I recently had my Hyundai Tucson services with the Hyundai authorised dealer recommending an engine flush, even prior to inspecting the vehicle. An ‘engine flush’ clears the gunk out of your engine by pouring a chemical into the engine and idling. Due to the use of chemicals, it can possibly be damaging to modern car’s engines.
I was concerned due to no mentioned of an engine flush in the Hyundai Recommended Maintenance Schedules, so I contact Hyundai directly, this was their response:
I have been in contact with our technical department both locally and overseas and they have advised that Hyundai don’t recommend an [engine] flush at service.
It is well known that mobile phones need to be “secured in a mounting affixed to the vehicle” in Australia, but does a mobile phone secured in a mount affixed to the steering wheel, a “phone steering wheel mount”, meet this requirement?
I emailed the Western Australia Road Safety Commission to clarify, and whilst it may meet the secured in a mount requirement it produces a number of additional problems.
The response is below.
Please be advised that, while it may meet the definition of a mounting for the purpose of the mobile phone regulations, there are a number of issues which are of concern. These include:
- It may interfere with the deployment of the air bag;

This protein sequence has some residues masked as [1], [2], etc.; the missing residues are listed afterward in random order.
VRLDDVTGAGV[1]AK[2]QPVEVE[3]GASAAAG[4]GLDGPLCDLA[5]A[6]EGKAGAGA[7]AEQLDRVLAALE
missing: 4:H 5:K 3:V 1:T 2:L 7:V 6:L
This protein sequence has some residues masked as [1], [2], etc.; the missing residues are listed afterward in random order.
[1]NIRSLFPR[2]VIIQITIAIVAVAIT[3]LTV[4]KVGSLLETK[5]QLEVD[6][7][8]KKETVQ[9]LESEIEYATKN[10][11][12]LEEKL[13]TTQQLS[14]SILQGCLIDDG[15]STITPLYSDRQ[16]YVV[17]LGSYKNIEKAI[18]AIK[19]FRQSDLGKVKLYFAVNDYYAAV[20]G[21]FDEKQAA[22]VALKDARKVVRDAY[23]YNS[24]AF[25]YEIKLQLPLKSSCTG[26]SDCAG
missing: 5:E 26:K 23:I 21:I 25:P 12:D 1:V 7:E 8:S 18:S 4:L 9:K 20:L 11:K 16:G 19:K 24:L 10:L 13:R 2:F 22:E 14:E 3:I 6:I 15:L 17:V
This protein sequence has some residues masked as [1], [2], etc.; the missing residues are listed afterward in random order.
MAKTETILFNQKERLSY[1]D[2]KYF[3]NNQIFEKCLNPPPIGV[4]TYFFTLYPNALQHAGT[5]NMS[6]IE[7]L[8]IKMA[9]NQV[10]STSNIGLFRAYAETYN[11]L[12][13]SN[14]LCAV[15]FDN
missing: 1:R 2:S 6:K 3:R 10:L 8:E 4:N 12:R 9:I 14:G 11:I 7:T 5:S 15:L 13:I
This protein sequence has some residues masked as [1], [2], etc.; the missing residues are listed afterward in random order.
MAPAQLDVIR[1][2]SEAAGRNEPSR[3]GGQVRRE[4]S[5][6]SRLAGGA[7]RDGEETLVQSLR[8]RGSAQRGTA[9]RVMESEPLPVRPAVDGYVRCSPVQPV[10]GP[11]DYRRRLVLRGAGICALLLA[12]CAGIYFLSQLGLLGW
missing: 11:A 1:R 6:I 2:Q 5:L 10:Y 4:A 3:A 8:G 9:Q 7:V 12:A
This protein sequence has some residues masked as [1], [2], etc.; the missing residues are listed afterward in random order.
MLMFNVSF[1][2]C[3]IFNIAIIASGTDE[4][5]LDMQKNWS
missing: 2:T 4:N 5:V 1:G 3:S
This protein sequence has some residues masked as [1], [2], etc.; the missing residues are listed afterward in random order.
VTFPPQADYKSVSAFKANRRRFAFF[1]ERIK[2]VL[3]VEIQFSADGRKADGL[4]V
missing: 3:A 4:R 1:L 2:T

- It may become a projectile when struck by the airbag;
- It obscures the instruments, notably the speedometer, or (if installed the other way up) the road ahead;
- As it occupies such a large proportion of the steering wheel’s circumference it is our view that it does compromise proper control.
On this basis, I believe it would contravene vehicle standards regulations most notably Reg. 235(5) of the Road Traffic (Vehicles) Regulations 2014 which covers changes or alterations to the body or equipment of a vehicle in a way that adversely affects the safe operation of the vehicle.
Caution: this guide is a demonstration of how to use the product, it should not be applied to the tyre sidewall.
Here is a quick post on how to repair a minor puncture on a car’s tyre. I purchased a car tyre repair kit from eBay for $5.50 including postage. Here’s what I received;
- A raspier tool for enlarging the hole,
- A needle insertion tool for inserting the repair strips,
- A small tube of rubber adhesive, and
- Five tyre repair strips.
How to repair a puncture
First remove a repair strip and insert it into the need hole of the insertion tool, this was the most difficult and used some pliers to help me pull it though, I was surprised and happy that the repair strips were not sticky at all. Pull the strip so it is centred in the insertion tool.
Cover the strip with copious amounts of rubber adhesive, this will assist with the strip sticking to the inside of the tyre. Insert the needle insertion tool (with the strip) into the tyre hole, don’t insert it all the way down, but ensure both ends are still protruding.
Now twist the insertion tool slighty (this will get it all knotted inside) before pulling it out of the hole, you may need to use some pliers to ensure the strip remains inside.
Inflate the tyre and ensure no leaks